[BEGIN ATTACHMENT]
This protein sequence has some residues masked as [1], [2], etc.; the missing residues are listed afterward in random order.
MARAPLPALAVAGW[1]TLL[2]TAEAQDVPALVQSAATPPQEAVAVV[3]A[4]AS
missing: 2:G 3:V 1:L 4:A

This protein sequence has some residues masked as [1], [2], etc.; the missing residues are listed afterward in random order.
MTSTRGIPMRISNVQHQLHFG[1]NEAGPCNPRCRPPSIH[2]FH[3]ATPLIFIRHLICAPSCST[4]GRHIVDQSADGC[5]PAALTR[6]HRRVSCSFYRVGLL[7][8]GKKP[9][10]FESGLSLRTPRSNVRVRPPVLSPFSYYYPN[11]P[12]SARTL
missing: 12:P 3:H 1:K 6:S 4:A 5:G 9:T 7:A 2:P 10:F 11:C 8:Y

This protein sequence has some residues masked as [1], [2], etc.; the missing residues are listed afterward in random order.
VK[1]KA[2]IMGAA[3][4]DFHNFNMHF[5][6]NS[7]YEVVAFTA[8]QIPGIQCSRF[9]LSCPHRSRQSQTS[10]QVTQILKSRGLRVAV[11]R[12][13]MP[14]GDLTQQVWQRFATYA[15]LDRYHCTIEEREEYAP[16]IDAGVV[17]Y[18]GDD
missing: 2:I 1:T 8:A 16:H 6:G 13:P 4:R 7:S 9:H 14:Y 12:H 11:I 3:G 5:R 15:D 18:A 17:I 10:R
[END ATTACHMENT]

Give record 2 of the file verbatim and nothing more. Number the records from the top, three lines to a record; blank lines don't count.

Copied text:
This protein sequence has some residues masked as [1], [2], etc.; the missing residues are listed afterward in random order.
MTSTRGIPMRISNVQHQLHFG[1]NEAGPCNPRCRPPSIH[2]FH[3]ATPLIFIRHLICAPSCST[4]GRHIVDQSADGC[5]PAALTR[6]HRRVSCSFYRVGLL[7][8]GKKP[9][10]FESGLSLRTPRSNVRVRPPVLSPFSYYYPN[11]P[12]SARTL
missing: 12:P 3:H 1:K 6:S 4:A 5:G 9:T 7:A 2:P 10:F 11:C 8:Y